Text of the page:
Why the Government Should Not Impose Price Controls

A sign stating limited purchases allowed hangs from empty shelves at a Target in Port Washington, N.Y., March 14, 2020. (Shannon Stapleton/Reuters)
Market signals, including price increases, allow resources to be allocated where they’re needed most.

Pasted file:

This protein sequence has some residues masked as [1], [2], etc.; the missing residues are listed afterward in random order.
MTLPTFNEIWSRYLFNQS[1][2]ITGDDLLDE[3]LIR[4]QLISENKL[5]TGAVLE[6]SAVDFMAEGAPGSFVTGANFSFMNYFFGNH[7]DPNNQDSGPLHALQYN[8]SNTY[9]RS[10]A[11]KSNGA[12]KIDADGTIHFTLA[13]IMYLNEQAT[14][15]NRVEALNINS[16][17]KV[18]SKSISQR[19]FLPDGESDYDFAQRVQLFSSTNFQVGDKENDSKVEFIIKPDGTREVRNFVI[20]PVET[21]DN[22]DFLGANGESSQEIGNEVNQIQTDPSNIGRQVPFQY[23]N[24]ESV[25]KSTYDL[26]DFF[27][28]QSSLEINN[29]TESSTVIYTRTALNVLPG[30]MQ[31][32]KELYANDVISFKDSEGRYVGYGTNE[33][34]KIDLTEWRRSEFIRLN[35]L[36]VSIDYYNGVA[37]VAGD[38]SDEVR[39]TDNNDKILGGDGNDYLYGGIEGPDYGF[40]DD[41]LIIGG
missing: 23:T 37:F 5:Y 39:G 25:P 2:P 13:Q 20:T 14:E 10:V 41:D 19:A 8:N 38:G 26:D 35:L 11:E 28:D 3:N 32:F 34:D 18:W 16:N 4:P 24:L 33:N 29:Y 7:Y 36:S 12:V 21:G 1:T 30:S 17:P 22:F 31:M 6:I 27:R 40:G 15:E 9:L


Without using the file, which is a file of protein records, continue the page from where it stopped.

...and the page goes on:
NRPLUS MEMBER ARTICLE F acing surging prices amid a global pandemic, Kansas attorney general Derek Schmidt told reporters last week that his office intends to prosecute profiteers and “prevent opportunistic greed from overcoming the public need for necessary virus-response products and services during this time of emergency.” New Jersey’s lead prosecutor, Gurbir Grewal, struck a similar tone, warning corporations that “price-gouging laws will be strictly enforced to protect consumers trying to stay safe and take measures to protect themselves and their loved ones from the spread of the disease.” In both cases — and many others springing up in states and localities across the


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